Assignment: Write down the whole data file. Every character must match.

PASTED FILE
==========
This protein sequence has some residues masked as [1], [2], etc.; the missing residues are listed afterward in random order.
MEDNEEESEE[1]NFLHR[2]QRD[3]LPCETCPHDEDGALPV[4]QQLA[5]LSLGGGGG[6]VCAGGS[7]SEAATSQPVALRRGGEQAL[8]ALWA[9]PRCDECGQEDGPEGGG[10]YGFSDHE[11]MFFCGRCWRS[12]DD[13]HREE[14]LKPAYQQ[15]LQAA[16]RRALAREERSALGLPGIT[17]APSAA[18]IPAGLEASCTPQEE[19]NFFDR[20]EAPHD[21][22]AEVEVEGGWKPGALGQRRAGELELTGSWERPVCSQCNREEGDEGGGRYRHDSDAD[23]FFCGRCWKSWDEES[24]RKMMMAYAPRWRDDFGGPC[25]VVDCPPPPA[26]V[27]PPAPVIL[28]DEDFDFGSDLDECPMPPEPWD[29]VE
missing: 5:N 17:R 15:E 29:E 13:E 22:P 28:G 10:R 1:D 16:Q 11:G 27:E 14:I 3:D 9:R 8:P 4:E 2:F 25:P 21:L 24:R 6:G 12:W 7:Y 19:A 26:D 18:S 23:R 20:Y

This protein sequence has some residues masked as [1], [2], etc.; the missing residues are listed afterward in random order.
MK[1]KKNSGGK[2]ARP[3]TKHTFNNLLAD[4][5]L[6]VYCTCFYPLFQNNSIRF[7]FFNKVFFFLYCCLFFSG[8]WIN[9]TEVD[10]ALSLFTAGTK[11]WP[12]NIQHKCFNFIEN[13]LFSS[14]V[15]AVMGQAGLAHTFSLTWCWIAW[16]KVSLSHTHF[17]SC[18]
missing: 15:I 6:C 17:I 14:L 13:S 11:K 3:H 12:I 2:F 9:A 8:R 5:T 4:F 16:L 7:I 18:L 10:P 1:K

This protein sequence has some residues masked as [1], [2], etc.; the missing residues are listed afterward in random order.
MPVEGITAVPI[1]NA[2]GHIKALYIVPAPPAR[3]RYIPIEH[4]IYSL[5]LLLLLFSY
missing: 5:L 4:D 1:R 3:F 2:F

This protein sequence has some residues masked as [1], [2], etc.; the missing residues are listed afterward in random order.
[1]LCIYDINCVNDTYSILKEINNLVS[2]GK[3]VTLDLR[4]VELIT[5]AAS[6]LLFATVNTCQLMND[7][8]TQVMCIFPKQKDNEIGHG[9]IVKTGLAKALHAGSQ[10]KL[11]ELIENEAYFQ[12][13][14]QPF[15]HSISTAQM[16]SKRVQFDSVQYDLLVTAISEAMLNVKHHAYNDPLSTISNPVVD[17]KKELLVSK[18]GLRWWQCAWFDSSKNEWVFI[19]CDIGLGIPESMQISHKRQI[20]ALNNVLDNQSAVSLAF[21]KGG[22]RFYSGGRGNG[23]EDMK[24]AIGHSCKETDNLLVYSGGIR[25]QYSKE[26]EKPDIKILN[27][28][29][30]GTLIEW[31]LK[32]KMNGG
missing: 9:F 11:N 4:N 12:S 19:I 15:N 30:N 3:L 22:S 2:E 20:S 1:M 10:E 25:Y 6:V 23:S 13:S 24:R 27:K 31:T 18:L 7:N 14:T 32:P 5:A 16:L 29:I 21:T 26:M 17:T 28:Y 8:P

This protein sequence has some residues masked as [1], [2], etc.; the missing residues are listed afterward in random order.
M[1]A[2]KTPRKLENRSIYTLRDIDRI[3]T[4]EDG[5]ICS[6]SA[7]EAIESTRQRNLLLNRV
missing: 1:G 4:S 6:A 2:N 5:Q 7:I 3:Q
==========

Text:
This protein sequence has some residues masked as [1], [2], etc.; the missing residues are listed afterward in random order.
MEDNEEESEE[1]NFLHR[2]QRD[3]LPCETCPHDEDGALPV[4]QQLA[5]LSLGGGGG[6]VCAGGS[7]SEAATSQPVALRRGGEQAL[8]ALWA[9]PRCDECGQEDGPEGGG[10]YGFSDHE[11]MFFCGRCWRS[12]DD[13]HREE[14]LKPAYQQ[15]LQAA[16]RRALAREERSALGLPGIT[17]APSAA[18]IPAGLEASCTPQEE[19]NFFDR[20]EAPHD[21][22]AEVEVEGGWKPGALGQRRAGELELTGSWERPVCSQCNREEGDEGGGRYRHDSDAD[23]FFCGRCWKSWDEES[24]RKMMMAYAPRWRDDFGGPC[25]VVDCPPPPA[26]V[27]PPAPVIL[28]DEDFDFGSDLDECPMPPEPWD[29]VE
missing: 5:N 17:R 15:E 29:E 13:E 22:P 28:G 10:R 1:D 16:Q 11:G 27:E 14:I 3:D 9:R 8:P 4:E 2:F 25:P 21:L 24:R 6:G 12:W 7:Y 19:A 26:D 18:S 23:R 20:Y

This protein sequence has some residues masked as [1], [2], etc.; the missing residues are listed afterward in random order.
MK[1]KKNSGGK[2]ARP[3]TKHTFNNLLAD[4][5]L[6]VYCTCFYPLFQNNSIRF[7]FFNKVFFFLYCCLFFSG[8]WIN[9]TEVD[10]ALSLFTAGTK[11]WP[12]NIQHKCFNFIEN[13]LFSS[14]V[15]AVMGQAGLAHTFSLTWCWIAW[16]KVSLSHTHF[17]SC[18]
missing: 15:I 6:C 17:I 14:L 13:S 11:K 3:H 12:I 2:F 9:A 8:R 5:T 4:F 16:L 7:I 18:L 10:P 1:K

This protein sequence has some residues masked as [1], [2], etc.; the missing residues are listed afterward in random order.
MPVEGITAVPI[1]NA[2]GHIKALYIVPAPPAR[3]RYIPIEH[4]IYSL[5]LLLLLFSY
missing: 5:L 4:D 1:R 3:F 2:F

This protein sequence has some residues masked as [1], [2], etc.; the missing residues are listed afterward in random order.
[1]LCIYDINCVNDTYSILKEINNLVS[2]GK[3]VTLDLR[4]VELIT[5]AAS[6]LLFATVNTCQLMND[7][8]TQVMCIFPKQKDNEIGHG[9]IVKTGLAKALHAGSQ[10]KL[11]ELIENEAYFQ[12][13][14]QPF[15]HSISTAQM[16]SKRVQFDSVQYDLLVTAISEAMLNVKHHAYNDPLSTISNPVVD[17]KKELLVSK[18]GLRWWQCAWFDSSKNEWVFI[19]CDIGLGIPESMQISHKRQI[20]ALNNVLDNQSAVSLAF[21]KGG[22]RFYSGGRGNG[23]EDMK[24]AIGHSCKETDNLLVYSGGIR[25]QYSKE[26]EKPDIKILN[27][28][29][30]GTLIEW[31]LK[32]KMNGG
missing: 9:F 11:N 4:N 12:S 19:I 15:N 30:N 3:L 22:S 2:E 20:S 1:M 10:E 25:Y 6:V 23:S 13:S 24:R 27:K 31:T 18:L 7:N 14:T 32:P 5:A 16:L 29:I 21:T 26:M 17:T 28:Y 8:P

This protein sequence has some residues masked as [1], [2], etc.; the missing residues are listed afterward in random order.
M[1]A[2]KTPRKLENRSIYTLRDIDRI[3]T[4]EDG[5]ICS[6]SA[7]EAIESTRQRNLLLNRV
missing: 1:G 4:S 6:A 2:N 5:Q 7:I 3:Q